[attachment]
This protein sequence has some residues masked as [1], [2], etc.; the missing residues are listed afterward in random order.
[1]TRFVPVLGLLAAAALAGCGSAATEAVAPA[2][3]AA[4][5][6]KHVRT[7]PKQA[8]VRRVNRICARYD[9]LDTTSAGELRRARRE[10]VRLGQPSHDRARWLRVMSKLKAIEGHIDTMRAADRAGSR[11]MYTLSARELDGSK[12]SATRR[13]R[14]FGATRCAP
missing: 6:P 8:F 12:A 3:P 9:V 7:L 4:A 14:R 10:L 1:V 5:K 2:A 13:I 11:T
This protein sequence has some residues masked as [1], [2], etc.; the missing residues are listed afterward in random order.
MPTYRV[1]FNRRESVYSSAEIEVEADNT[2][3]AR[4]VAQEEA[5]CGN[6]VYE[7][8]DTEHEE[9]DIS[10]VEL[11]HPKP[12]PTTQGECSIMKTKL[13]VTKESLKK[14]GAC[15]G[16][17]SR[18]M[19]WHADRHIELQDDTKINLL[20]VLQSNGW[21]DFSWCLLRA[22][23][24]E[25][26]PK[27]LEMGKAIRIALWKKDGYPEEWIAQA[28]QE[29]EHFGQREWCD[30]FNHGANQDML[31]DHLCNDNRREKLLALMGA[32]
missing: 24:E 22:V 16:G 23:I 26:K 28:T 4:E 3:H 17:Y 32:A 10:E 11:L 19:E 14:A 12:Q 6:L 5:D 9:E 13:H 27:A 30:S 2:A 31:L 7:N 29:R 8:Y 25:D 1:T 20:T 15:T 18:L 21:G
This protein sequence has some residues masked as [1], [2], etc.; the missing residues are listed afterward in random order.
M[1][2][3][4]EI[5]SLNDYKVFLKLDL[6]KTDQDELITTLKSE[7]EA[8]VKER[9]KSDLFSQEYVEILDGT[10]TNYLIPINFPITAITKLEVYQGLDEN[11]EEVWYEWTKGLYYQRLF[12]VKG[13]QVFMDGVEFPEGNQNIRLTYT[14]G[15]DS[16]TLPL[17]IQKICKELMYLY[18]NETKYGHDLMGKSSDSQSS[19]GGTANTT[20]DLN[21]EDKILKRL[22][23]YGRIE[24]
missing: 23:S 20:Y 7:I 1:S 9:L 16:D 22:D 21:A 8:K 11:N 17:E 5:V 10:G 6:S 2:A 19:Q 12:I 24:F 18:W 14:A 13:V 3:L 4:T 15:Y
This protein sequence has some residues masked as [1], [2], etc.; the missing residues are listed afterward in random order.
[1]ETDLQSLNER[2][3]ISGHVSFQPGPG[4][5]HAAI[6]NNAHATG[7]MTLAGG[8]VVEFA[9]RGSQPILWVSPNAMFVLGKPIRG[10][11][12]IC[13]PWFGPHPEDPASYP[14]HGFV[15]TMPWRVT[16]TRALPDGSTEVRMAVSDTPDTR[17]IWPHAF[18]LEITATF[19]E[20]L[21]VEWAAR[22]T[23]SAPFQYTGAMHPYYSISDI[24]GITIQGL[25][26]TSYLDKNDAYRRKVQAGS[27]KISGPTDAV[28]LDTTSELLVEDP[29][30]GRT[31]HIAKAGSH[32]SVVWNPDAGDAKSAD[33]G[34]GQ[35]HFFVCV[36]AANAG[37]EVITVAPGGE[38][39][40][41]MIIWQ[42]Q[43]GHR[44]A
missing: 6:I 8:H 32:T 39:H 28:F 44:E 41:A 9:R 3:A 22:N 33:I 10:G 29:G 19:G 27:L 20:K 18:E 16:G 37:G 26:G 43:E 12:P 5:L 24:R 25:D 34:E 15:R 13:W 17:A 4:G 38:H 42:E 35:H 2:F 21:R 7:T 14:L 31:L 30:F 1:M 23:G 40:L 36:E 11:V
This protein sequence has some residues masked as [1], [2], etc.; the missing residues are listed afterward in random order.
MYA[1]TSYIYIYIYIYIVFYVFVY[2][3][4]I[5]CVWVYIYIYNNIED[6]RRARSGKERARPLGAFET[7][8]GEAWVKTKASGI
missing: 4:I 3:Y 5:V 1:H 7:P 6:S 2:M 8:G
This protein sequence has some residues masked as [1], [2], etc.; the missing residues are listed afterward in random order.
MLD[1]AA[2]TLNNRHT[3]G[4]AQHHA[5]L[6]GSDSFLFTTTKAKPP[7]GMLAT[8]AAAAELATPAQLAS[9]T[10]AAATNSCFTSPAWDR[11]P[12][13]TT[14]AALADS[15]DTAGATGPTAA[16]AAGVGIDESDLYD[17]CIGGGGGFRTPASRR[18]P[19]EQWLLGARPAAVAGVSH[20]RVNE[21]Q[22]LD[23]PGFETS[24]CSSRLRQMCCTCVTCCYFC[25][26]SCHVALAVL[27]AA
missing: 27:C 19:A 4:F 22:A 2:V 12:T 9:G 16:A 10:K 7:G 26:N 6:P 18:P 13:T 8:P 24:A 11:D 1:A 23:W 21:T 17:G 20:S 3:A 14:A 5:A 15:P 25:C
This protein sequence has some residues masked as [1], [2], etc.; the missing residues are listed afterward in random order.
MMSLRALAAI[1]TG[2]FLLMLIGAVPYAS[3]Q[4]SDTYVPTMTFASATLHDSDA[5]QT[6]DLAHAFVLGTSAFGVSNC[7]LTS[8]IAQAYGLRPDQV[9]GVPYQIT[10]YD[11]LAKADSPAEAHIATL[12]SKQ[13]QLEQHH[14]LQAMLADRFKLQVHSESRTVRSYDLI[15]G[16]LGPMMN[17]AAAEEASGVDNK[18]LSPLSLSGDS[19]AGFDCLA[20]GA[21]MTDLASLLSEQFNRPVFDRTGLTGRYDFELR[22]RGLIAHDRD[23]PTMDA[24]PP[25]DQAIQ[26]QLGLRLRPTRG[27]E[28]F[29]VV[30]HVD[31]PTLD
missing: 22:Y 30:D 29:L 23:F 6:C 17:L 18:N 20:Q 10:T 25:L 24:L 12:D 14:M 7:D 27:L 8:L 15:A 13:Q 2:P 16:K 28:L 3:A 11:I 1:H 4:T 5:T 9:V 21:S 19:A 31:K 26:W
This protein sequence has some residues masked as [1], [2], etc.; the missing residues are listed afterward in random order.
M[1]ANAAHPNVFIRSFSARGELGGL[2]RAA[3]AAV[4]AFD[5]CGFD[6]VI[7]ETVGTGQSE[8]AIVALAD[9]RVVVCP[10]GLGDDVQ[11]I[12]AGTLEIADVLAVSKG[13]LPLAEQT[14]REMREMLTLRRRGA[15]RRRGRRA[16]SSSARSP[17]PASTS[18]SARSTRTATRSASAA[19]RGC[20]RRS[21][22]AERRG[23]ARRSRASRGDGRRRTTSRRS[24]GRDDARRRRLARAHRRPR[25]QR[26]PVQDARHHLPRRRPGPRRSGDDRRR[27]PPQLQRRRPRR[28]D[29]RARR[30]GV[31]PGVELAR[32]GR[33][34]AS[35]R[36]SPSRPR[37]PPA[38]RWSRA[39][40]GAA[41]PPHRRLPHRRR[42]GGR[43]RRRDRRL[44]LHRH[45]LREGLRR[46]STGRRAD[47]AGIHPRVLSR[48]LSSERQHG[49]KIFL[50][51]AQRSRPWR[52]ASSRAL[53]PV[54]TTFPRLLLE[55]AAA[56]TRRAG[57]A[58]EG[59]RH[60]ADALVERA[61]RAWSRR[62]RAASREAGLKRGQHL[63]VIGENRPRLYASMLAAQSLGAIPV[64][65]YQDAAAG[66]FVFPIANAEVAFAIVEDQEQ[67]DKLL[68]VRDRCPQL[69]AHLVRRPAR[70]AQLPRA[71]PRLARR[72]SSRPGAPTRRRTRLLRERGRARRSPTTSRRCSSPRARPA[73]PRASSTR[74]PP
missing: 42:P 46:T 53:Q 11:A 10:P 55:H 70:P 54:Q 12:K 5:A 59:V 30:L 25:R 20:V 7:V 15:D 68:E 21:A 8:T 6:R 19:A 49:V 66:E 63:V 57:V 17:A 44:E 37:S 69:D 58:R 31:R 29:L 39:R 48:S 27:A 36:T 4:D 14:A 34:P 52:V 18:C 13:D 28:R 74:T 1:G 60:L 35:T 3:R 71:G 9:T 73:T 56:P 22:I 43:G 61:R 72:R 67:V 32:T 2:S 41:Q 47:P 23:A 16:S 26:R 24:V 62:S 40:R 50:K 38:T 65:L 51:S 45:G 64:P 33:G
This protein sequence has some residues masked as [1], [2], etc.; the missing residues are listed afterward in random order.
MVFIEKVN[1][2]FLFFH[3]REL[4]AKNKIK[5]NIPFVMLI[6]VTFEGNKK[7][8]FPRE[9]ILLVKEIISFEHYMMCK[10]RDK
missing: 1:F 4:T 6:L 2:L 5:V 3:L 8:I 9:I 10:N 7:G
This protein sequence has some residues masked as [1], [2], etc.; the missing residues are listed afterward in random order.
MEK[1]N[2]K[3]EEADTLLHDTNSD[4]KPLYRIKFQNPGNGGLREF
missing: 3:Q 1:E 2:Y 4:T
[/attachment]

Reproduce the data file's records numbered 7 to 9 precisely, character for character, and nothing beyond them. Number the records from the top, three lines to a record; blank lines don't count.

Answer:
This protein sequence has some residues masked as [1], [2], etc.; the missing residues are listed afterward in random order.
MMSLRALAAI[1]TG[2]FLLMLIGAVPYAS[3]Q[4]SDTYVPTMTFASATLHDSDA[5]QT[6]DLAHAFVLGTSAFGVSNC[7]LTS[8]IAQAYGLRPDQV[9]GVPYQIT[10]YD[11]LAKADSPAEAHIATL[12]SKQ[13]QLEQHH[14]LQAMLADRFKLQVHSESRTVRSYDLI[15]G[16]LGPMMN[17]AAAEEASGVDNK[18]LSPLSLSGDS[19]AGFDCLA[20]GA[21]MTDLASLLSEQFNRPVFDRTGLTGRYDFELR[22]RGLIAHDRD[23]PTMDA[24]PP[25]DQAIQ[26]QLGLRLRPTRG[27]E[28]F[29]VV[30]HVD[31]PTLD
missing: 22:Y 30:D 29:L 23:F 6:C 17:L 18:N 20:Q 10:T 25:L 24:L 12:D 14:M 7:D 27:L 8:L 15:A 13:Q 2:P 16:K 28:L 3:A 11:I 1:H 4:T 5:T 9:V 21:S 19:A 31:K 26:W
This protein sequence has some residues masked as [1], [2], etc.; the missing residues are listed afterward in random order.
M[1]ANAAHPNVFIRSFSARGELGGL[2]RAA[3]AAV[4]AFD[5]CGFD[6]VI[7]ETVGTGQSE[8]AIVALAD[9]RVVVCP[10]GLGDDVQ[11]I[12]AGTLEIADVLAVSKG[13]LPLAEQT[14]REMREMLTLRRRGA[15]RRRGRRA[16]SSSARSP[17]PASTS[18]SARSTRTATRSASAA[19]RGC[20]RRS[21][22]AERRG[23]ARRSRASRGDGRRRTTSRRS[24]GRDDARRRRLARAHRRPR[25]QR[26]PVQDARHHLPRRRPGPRRSGDDRRR[27]PPQLQRRRPRR[28]D[29]RARR[30]GV[31]PGVELAR[32]GR[33][34]AS[35]R[36]SPSRPR[37]PPA[38]RWSRA[39][40]GAA[41]PPHRRLPHRRR[42]GGR[43]RRRDRRL[44]LHRH[45]LREGLRR[46]STGRRAD[47]AGIHPRVLSR[48]LSSERQHG[49]KIFL[50][51]AQRSRPWR[52]ASSRAL[53]PV[54]TTFPRLLLE[55]AAA[56]TRRAG[57]A[58]EG[59]RH[60]ADALVERA[61]RAWSRR[62]RAASREAGLKRGQHL[63]VIGENRPRLYASMLAAQSLGAIPV[64][65]YQDAAAG[66]FVFPIANAEVAFAIVEDQEQ[67]DKLL[68]VRDRCPQL[69]AHLVRRPAR[70]AQLPRA[71]PRLARR[72]SSRPGAPTRRRTRLLRERGRARRSPTTSRRCSSPRARPA[73]PRASSTR[74]PP
missing: 42:P 46:T 53:Q 11:A 10:P 55:H 70:P 54:Q 12:K 5:A 59:V 30:L 25:R 20:V 7:V 15:D 68:E 21:A 8:T 6:R 19:A 49:V 66:E 63:V 57:V 17:A 44:E 37:S 69:D 58:R 31:R 29:L 39:R 48:S 27:A 36:T 4:D 14:A 34:P 52:V 18:C 13:D 28:R 74:T 1:G 60:L 35:T 3:R 71:G 9:T 73:T 56:P 22:I 43:G 61:R 72:R 67:V 32:T 2:S 41:Q 47:P 23:A 16:S 26:R 24:V 62:S 40:R 50:K 38:T 65:L 51:S 45:G 64:P 33:G
This protein sequence has some residues masked as [1], [2], etc.; the missing residues are listed afterward in random order.
MVFIEKVN[1][2]FLFFH[3]REL[4]AKNKIK[5]NIPFVMLI[6]VTFEGNKK[7][8]FPRE[9]ILLVKEIISFEHYMMCK[10]RDK
missing: 1:F 4:T 6:L 2:L 5:V 3:L 8:I 9:I 10:N 7:G